World Bulletin / News Desk
The disputed state of Jammu and Kashmir again appears on the verge of sectarian conflict following a controversy over a proposed ban on beef sales and a recent attack in Jammu on a Kashmir-bound truck.
On Friday night, a Kashmir-bound truck was set ablaze in Udhampur in Jammu, injuring two Muslim drivers and a policeman.
The attack has since led to clashes, prompting fears of renewed friction in the Muslim-majority Kashmir region and in Hindu-majority parts of Jammu.
Srinagar-based political commentator Noor Ahmad Baba described the current situation as “very dangerous”.
“It’s part of the larger problem going on in India, which is now impacting Jammu and Kashmir as well,” he told Anadolu Agency.
“The incident in Udhampur threatens to further polarize the situation in the state and lead to a sense of insecurity among the Muslims in Hindu-dominated Jammu,” Baba added.
The people of Kashmir Valley fear a repeat of events seen in 2008, when Kashmiri truck drivers and Muslims in Jammu were attacked after land in Kashmir was handed over to the organizers of a Hindu pilgrimage.
Hindus in Jammu had then imposed an economic blockade on Kashmir, resulting in massive protests in the latter region.
Burhan Ahmad, a post-graduate student at the University of Kashmir, believes rising tensions in Kashmir bode ill for the state’s future.
“Both ruling parties have different ideologies and the divide we are seeing now is the outcome of that,” he told Anadolu Agency.
“They should end the current coalition as soon as possible, which isn’t good for the state’s development,” he added.
Pro-democracy leader Syed Ali Shah Geelani, meanwhile, has called for a general strike in the region on Monday to protest the recent incident in Udhampur.
The Kashmir Traders and Manufacturers Forum, for its part, an amalgam of various trade bodies in the region, has supported the call for a general strike.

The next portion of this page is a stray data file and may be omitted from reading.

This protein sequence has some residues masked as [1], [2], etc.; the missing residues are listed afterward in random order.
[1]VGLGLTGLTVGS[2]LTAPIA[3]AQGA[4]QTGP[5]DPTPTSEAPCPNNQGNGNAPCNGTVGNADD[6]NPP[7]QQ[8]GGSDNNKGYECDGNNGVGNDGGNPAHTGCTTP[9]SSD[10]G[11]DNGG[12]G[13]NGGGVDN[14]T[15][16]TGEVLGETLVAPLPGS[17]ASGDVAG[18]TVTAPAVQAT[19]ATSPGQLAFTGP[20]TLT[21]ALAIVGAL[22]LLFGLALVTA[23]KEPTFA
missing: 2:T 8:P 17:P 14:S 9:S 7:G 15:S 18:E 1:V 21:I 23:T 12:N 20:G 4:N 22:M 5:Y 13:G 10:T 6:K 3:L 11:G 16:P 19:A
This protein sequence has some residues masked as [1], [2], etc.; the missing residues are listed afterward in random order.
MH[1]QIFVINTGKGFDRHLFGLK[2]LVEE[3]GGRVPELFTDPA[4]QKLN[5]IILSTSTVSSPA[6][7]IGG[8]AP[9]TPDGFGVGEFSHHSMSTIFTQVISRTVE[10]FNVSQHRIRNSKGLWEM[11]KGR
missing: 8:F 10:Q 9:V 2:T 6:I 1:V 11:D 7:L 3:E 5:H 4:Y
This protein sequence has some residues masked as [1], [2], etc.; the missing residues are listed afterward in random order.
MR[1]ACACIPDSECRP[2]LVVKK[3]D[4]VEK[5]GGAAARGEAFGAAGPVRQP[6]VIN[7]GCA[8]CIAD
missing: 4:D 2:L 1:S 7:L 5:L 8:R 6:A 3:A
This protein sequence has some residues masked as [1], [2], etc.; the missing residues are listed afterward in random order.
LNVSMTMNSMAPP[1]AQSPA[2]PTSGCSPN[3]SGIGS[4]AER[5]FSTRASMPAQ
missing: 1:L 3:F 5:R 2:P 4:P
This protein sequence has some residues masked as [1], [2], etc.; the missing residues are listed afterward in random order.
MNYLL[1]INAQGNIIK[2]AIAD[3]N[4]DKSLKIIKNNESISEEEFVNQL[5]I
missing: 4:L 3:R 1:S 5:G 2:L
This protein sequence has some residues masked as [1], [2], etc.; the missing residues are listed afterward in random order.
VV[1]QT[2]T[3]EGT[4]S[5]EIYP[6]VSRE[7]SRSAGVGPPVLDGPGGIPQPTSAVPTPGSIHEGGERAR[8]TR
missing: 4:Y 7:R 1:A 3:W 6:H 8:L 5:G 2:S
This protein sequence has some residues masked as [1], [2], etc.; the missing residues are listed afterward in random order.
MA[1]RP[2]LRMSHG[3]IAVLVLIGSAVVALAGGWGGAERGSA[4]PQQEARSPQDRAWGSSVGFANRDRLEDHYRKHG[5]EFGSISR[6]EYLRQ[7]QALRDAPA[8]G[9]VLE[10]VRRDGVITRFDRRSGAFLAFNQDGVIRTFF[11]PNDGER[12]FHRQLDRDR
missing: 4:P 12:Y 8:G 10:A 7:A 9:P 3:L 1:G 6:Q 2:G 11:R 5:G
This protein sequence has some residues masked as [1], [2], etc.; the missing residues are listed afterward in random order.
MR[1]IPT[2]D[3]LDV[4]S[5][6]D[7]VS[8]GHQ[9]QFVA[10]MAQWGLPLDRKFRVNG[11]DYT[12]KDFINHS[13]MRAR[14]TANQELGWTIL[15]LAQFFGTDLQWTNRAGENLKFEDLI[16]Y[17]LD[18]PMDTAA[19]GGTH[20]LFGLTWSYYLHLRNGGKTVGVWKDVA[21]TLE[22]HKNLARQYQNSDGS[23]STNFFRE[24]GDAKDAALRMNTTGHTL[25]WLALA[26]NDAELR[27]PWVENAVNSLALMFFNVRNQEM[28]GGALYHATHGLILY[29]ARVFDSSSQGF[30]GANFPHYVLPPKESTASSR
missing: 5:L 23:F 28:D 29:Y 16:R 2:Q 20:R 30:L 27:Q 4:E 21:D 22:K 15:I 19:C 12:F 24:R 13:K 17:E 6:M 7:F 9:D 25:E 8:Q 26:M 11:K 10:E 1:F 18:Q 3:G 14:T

In response to the calls for a strike, local educational institutes were closed Monday, while public transportation was grounded for the most part.
In Srinagar, meanwhile, Indian police detained workers associated with the pro-independence Jammu and Kashmir Liberation Front after they tried to hold a protest rally against right-wing Hindu parties.
Kashmir, a Muslim-majority Himalayan region, is occupied by India and Pakistan in part and claimed by both countries in full.
India and Pakistan have fought three wars -- in 1948, 1965 and 1971 -- since the former was partitioned in 1947. Two of the three conflicts were fought over Kashmir, a small part of which is occupied by China.
Since 1989, Kashmiri resistance groups in Indian-occupied Kashmir -- who demand independence or unification with neighboring Pakistan -- have continued to fight against Indian rule.
More than 70,000 Kashmiris have been killed in the violence to date, most of them by Indian forces.
India currently has more than a half million troops deployed in Indian-occupied Kashmir.Last Mod: 12 Ekim 2015, 17:41